But the other part of Sandler's "oeuvre" consists of movies like Spanglish and Punch-Drunk Love -- odd hybrids of broad humor and quirk -- and toned-down, frothy mainstream comedies like Click and Bedtime Stories. It would be unfair to accuse Sandler of selling out his artistic vision in these films -- not only because Little Nicky wasn't art, but because the non-manic goofiness of Bedtime Stories may be closer to the real Sandler. And with some script consulting help, someday the real Sandler might make a really good film. Bedtime Stories isn't it, but at least it's mostly aimed in the right direction.
Sandler is underachiever Skeeter Bronson, who grew up in a retro LA motel owned by his late father, an unsuccessful dreamer who sold out to hotel magnate Barry Nottingham (Richard Griffiths). Skeeter hangs around as handyman, but his life is shaken up when his sister, uptight supermom Wendy (Courteney Cox, an obvious casting move), loses her job as a school principal when her school is closed to make way for (amazing coincidence) said magnate's new hotel. Wendy asks Skeeter and her crunchy-granola friend Jill (Keri Russell) to babysit her two children for a week so she can look for a new job.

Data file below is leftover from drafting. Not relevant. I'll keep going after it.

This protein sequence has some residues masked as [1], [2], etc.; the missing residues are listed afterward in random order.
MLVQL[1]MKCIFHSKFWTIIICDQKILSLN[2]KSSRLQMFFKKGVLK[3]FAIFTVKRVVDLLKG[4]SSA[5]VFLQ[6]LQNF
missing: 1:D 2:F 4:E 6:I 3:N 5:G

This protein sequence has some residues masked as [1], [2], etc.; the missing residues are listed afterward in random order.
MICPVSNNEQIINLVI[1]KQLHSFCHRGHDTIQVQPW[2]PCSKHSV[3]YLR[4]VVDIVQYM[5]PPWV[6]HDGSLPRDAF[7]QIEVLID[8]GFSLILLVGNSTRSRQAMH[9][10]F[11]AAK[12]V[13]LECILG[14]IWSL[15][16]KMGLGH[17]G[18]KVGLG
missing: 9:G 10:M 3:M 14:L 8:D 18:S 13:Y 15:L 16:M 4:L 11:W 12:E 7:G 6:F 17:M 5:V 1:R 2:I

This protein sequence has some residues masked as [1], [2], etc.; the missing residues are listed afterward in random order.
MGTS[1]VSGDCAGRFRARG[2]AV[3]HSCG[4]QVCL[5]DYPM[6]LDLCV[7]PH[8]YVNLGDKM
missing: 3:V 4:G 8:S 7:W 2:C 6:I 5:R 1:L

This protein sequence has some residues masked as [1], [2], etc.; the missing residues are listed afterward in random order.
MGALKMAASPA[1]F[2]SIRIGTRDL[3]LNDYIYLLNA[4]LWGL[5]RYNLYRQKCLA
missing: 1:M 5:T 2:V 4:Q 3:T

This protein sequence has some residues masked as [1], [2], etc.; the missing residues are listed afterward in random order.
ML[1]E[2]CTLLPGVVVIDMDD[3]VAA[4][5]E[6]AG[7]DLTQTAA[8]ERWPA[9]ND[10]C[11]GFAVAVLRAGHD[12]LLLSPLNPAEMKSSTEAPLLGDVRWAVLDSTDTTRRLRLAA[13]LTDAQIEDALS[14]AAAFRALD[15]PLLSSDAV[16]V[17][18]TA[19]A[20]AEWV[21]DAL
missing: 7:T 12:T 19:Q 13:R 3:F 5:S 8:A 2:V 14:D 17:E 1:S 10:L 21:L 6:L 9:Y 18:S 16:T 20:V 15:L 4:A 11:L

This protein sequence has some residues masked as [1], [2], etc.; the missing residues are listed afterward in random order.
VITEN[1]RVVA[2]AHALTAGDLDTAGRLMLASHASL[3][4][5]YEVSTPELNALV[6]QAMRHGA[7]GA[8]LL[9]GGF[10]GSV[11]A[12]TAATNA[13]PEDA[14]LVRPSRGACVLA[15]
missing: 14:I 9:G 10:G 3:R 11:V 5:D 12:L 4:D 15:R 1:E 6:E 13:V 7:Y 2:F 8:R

Like every nanny since Mary Poppins, Sandler wins over the suspicious, but adorable, children with his bedtime stories. At first, the stories seem like silly digressions in which Skeeter imagines himself a medieval knight, western hero, etc. (brought to life with extravagant special effects) but soon he notices that episodes in the stories start coming true in his life. As the week progresses, Skeeter's life becomes a chance at a real fairy tale as he gets a second chance to wrest the hotel from Nottingham and his sycophantic minion (Guy Pearce).
The disparate cast of Bedtime Stories embrace the silliness willingly, probably hoping the similar magic ride enjoyed at the box office by Disney's last froth, Enchanted, will happen again. Griffiths has fun with the stock rich-eccentric role (the character is even a germaphobe, one of many unoriginal ideas rehashed in Bedtime). And Russell plays her role to perfection, suggesting that A-list status for her is coming.